Women in Business: Q&A with Julie Merriman Wray, Founder of Olivine

Olivine combines two of Julie Merriman Wray's longtime passions, beauty and retail.

She began laying the foundation for her career when she traveled to Australia and New Zealand and spent several months there studying aromatherapy and blending oils prior to attending college at NYU. She next gained retail experience working at a perfume blending bar before opening her own aromatherapy and perfume blending bar, Aromatica, in 1993. Julie also created a wholesale line of bath products under the same name.

Bitten by the retail bug, in 1996, Julie opened the first natural pet boutique in Seattle. Five years later, she sold it, and the owner went on to open another location as a result of the original's success. In 1997, she opened Olivine in its first iteration, as a clothing, lingerie, shoe and beauty boutique in Seattle. The store quickly took off and was named one of the "10 best boutiques in the country" by MSN.

Julie shuttered Olivine to focus on her return to beauty and in 1999 launched Lulu Beauty, a perfume and cosmetic line. Lulu Beauty was carried by retailers including Sephora, Nordstrom and more than 50 boutiques throughout the country and counted Madonna as a celebrity fan. The brand was a runaway success and earned accolades in Allure, Lucky and Marie Claire, among others. Lulu Beauty was retired in 2012 so that Julie could funnel all of her creative energy into creating the Olivine Atelier perfume line. In 2003, she launched with five fragrances, and the line has since grown to include six signature scents available as eau de parfum and perfume oils. Today, Julie continues to develop and grow the line and spends as much time as possible in Hawaii with her family.

How has your life experience made you the leader you are today?
I've always been an inquisitive person, even from a very young age. And I feel that constant search for answers, better solutions, learning how things work has led me to be an effective leader - both in my own trajectory and that of others. I trust my intuition, learn what is out there to learn, and let my creativity make things better.

How has your previous employment experience aided your position at Olivine?
I started first business when I was 24 years old because, frankly, I couldn't stand working for other people and kept getting fired (doesn't have the best ring to it, I know). I would say that I learned that working for others wasn't for me, because I rarely had the same passions or aligned goals. Prior work experiences showed me that I am my best master and I'm most invested in my own ventures.

What have the highlights and challenges been during your tenure at Olivine?
Highlight: Every single time I get an email from a customer telling me how much an Olivine product has changed his/her life. Especially the ones where customers tell me that Olivine makes them feel beautiful and guides them to love their body and life more. Those never get old.
Challenge: Always remembering to make business decisions from my heart, as opposed to only following the best financial strategy.

How has Olivine changed the beauty industry?
It would be amazing if Olivine was or turned out to be a force for good in changing the beauty industry. Right now, my goal for women is not to smell good or look good. My only goal is for women to feel good in their skin.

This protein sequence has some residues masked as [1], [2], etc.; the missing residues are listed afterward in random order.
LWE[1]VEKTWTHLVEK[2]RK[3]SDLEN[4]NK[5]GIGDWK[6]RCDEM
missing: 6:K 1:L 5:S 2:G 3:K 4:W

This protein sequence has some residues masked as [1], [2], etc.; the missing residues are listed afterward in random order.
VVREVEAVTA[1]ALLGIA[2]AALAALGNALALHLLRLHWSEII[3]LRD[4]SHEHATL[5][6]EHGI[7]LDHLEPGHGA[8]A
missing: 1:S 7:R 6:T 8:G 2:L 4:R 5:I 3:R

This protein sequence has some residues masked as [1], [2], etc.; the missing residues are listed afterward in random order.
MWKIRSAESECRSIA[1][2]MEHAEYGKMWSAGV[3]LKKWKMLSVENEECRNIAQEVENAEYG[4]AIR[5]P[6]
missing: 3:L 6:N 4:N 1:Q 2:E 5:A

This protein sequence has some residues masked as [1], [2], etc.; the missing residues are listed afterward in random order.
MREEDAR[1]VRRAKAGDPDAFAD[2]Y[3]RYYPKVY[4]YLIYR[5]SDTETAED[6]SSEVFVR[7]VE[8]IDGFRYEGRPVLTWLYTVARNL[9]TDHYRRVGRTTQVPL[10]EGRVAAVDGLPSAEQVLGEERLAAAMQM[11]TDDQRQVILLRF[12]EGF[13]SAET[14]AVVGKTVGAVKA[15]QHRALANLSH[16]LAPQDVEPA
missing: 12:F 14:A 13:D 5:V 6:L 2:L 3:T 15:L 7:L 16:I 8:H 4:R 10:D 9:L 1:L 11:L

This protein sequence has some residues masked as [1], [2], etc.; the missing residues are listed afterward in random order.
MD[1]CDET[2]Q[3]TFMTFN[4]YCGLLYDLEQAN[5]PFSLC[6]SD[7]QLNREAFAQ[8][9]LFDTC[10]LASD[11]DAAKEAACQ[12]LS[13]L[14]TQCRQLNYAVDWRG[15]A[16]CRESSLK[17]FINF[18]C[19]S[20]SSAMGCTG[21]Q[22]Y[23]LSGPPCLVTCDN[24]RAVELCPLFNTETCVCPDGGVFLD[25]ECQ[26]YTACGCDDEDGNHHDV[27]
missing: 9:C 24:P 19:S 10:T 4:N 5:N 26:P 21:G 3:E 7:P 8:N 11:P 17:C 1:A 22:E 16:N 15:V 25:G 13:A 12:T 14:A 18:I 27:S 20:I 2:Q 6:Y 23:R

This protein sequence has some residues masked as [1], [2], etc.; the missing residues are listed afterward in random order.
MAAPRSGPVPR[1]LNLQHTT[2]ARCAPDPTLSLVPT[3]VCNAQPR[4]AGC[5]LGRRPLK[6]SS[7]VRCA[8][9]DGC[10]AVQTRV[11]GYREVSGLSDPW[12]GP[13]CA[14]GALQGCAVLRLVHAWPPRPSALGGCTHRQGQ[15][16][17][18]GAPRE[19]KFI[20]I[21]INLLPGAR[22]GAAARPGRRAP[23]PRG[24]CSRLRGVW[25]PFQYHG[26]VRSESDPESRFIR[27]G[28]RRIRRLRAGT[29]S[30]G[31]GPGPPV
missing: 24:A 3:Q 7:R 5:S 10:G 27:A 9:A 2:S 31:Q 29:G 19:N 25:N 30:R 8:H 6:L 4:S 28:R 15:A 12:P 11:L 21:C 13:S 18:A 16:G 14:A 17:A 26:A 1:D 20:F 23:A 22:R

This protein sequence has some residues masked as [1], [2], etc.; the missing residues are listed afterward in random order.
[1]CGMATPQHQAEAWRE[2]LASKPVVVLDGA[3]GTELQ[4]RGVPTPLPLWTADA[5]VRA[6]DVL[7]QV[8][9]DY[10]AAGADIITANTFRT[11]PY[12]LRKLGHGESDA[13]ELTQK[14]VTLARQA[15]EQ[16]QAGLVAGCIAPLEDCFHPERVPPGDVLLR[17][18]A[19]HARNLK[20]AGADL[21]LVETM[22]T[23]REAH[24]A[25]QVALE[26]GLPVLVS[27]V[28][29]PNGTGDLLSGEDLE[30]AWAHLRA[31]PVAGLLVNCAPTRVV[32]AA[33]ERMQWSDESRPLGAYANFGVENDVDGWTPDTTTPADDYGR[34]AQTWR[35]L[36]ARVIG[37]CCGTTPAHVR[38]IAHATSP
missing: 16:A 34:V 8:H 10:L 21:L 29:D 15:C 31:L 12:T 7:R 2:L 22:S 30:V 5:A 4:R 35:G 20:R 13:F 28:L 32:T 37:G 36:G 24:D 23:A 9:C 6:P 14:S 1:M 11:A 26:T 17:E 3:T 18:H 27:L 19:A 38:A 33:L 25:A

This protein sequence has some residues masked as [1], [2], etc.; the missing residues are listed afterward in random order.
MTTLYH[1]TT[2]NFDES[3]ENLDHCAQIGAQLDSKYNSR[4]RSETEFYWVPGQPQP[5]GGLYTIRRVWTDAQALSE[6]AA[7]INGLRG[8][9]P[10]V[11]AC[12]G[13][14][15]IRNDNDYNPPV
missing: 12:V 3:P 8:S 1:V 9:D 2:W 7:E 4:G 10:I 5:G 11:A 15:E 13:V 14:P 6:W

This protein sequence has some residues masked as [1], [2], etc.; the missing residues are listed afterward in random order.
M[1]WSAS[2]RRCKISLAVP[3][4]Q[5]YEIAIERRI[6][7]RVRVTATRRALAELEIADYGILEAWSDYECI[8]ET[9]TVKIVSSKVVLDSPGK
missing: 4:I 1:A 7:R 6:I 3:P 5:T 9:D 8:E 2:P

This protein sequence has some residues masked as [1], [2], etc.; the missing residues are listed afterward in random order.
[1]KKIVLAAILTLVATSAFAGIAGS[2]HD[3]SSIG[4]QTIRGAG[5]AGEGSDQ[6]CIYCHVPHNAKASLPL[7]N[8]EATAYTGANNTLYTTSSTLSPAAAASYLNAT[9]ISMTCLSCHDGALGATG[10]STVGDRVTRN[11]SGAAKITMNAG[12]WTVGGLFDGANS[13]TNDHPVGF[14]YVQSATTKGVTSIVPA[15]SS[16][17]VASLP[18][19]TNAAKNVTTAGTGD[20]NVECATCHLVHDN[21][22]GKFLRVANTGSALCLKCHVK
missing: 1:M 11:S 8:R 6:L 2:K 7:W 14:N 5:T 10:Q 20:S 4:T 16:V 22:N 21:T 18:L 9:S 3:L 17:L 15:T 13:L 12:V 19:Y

What advice can you offer women who are seeking to start their own business?
The advice is simple and straightforward: Follow your heart. Go with your gut. Do what makes your soul happy. Create what you love whenever possible.

How do you maintain a work/life balance?
This is a constant work-in-progress for me. I try my very hardest to draw a firm line between family time and work time, but my home is my office and they tend to mesh a bit more than I'd ultimately like.

What do you think is the biggest issue for women in the workplace?
I like to think that women can do whatever they want in the workplace, but alas, that's not always true. I think the biggest issue is that traditional workplaces are not very emotion-centric or open, so women are often made to feel silly or unprofessional for making decisions from their heart, expressing compassion or frustration, or harnessing some of those assets (after all, I believe sensitivity, emotion, compassion to be assets) to create new, powerful solutions and approaches. I think, however, this gets better with time, and especially when fantastic female leaders come to the fore.

How has mentorship made a difference in your professional and personal life?
I have used business coaches and personal development coaches for the last 10 years. My life absolutely wouldn't be the same without them.

Which other female leaders do you admire and why?
Christy Turlington is such a role model for living such a graceful life and inspiring others. There are so many inspiring female leaders out there, whether they're women who are using their celebrity for good or the everyday gal who is launching a business, heading a household, nurturing children or animals (or a garden), etc. I think, if you look hard enough and are open to it, you can find leadership inspiration everywhere.

What do you want Olivine to accomplish in the next year?
I have a new online class that is going to rock women's worlds that I want to grow and develop. And, of course, I want to continue to create more products that inspire me and my customers.